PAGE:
Hasluck & Woodward in S.W. Anatolia: Images from the BSA SPHS Photographic Collection
Study tours – explorations to see and study landscapes, sites, monuments or to conduct ethnography in stiu – were (and still are) a part of life at the British School at Athens (BSA). Often these tours are conducted with a specific research question, but at times, it is simply a matter of expanding one’s knowledge into new territories which can, serendipitously, lead to further avenues of research.
In 1909, according to the Annual Report for the 1908-1909 academic session published in the Annual of the British School at Athens (ABSA), Frederick Hasluck, then Assistant Director of the BSA, and one of the BSA’s studentship holders, Arthur Woodward, travelled to ‘Rhodes, Telmessos, Attaleia [modern Antayla], Perge, Sillyon, and Aspendos’. The purpose of their visit is not stated. However, it is clear from Hasluck’s photographs and a few short published notes that he used part of his time to study Medieval monuments, a subject he was pursuing at the time. On the other hand, the Annual Report indicated that Woodward was studying inscriptions – in Attica and later at Sparta as part of the BSA’s ongoing archaeological excavations. Woodward’s reason for travelling to S.W. Anatolia (historic Lycia and Pamphylia) is less clear, but likely to be the case of taking advantage of the opportunity to expand his archaeological knowledge.
The BSA SPHS image collection contains 67 negatives from this 1909 study tour, donated separately by both Hasluck and Woodward. Images of Rhodes come only from Hasluck. Some of the photographs show the same monuments at these sites from slightly different angles, but it is clear that they were taken at the same time.
Most of the sites visited (Aspendus, Sillyon and Perge) could be reached from the major harbour town of Antalya, ancient Attaleia and later known as Adalia, in the historic region of Pamphylia. Telmessos, in Lycia, is a natural stopping off point travelling from Rhodes.
Hasluck’s photograph of the town of Antalya would later be used in the 1936 exhibition at Burlington House in London celebrating the first 50 years of the work of the BSA. It was used as part of a poster highlighting Hasluck’s work on ‘Frankish and Moslem’ monuments. Woodward presented two images of Antalya to the SPHS, including one of Hadrian’s Gate, a prominent Roman monument in the town.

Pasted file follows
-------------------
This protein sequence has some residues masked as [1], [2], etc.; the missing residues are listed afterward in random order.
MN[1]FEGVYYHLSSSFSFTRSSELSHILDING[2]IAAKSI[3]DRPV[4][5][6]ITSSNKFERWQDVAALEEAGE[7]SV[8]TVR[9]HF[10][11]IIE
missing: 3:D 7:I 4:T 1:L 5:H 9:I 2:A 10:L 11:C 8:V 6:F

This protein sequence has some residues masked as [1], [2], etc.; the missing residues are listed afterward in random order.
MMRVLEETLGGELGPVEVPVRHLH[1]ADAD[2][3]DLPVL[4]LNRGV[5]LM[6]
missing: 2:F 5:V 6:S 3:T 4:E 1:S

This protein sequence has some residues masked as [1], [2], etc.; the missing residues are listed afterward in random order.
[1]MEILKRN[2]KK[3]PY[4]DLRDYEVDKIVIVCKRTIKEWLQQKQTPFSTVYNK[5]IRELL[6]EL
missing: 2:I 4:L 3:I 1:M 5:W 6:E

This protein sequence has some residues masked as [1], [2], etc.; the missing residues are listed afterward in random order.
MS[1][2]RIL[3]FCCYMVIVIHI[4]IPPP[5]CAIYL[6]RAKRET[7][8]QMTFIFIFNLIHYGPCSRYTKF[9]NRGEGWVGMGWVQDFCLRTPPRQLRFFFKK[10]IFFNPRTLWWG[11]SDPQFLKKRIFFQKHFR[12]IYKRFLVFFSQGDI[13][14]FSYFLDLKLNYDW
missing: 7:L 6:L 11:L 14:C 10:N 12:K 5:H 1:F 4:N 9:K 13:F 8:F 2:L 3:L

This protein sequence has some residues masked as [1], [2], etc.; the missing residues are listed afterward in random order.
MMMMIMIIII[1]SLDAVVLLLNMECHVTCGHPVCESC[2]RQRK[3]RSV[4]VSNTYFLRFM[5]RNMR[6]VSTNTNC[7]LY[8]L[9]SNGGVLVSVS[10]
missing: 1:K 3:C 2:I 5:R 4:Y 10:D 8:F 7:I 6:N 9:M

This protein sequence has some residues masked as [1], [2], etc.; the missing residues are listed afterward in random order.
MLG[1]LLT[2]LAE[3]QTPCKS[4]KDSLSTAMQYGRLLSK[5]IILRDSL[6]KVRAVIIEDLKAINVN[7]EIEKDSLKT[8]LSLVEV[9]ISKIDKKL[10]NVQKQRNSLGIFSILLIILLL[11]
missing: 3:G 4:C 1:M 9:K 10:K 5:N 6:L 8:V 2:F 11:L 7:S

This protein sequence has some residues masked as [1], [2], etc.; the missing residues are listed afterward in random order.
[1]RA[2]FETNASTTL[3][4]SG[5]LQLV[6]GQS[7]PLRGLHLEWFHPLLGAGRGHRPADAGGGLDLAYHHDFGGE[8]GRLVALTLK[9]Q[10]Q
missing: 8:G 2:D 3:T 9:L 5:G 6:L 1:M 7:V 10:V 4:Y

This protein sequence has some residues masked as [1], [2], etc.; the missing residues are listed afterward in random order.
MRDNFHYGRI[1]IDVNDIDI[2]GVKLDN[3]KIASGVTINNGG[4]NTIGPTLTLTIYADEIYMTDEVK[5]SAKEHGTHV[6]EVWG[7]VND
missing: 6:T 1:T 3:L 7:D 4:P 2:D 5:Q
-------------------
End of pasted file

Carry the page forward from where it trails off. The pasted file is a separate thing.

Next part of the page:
It is notable that a major publication did not appear describing Hasluck’s and Woodward’s 1909 tour. There are two short notes by Hasluck, in line with his particular interests, on Frankish remains and a Frankish inscription in Adalia (Antalya) observed during this trip, but Woodward is silent. However, Woodward is mentioned by Hasluck for his challenging work in close proximity to a hot baker’s oven copying that Frankish inscription. The main evidence for this study tour is the brief statement in the Annual Report for the 1908-1909 academic session and the images in the SPHS collection. Taken on their own, photographs present only part of a picture. They can be put into context by aligning them with written data – archive information or published accounts. It is still a matter of ‘reading between the lines’ to tell a story since the information will always be incomplete. In this case, we can tell a story told about Hasluck’s and Woodward’s travels to S.W. Anatolia in 1909, but their motivation will remain a mystery.
As a postscript, it should be noted that Woodward and Hasluck purchased two prehistoric figurines in Antalya. These figurines would prove to be a serendipitous factor for Woodward, leading him to return to the area the following year, this time bringing with him BSA student, Henry Ormerod – a subject for another story.
British School at Athens
Images from the BSA-SPHS collection are available on the BSA’s Digital Collections page.
For a continuation of this story, see Psidian Figurines and the Search for Prehistory in S.W. Anatalia
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Hasluck, F. W. 1908-1909. ‘Frankish Remains at Adalia’, Annual of the British School at Athens 15:270–273.
Hasluck, F. W. 1909. ‘A French Inscription at Adalia’, Annual of the British School at Athens, 16: 185–186.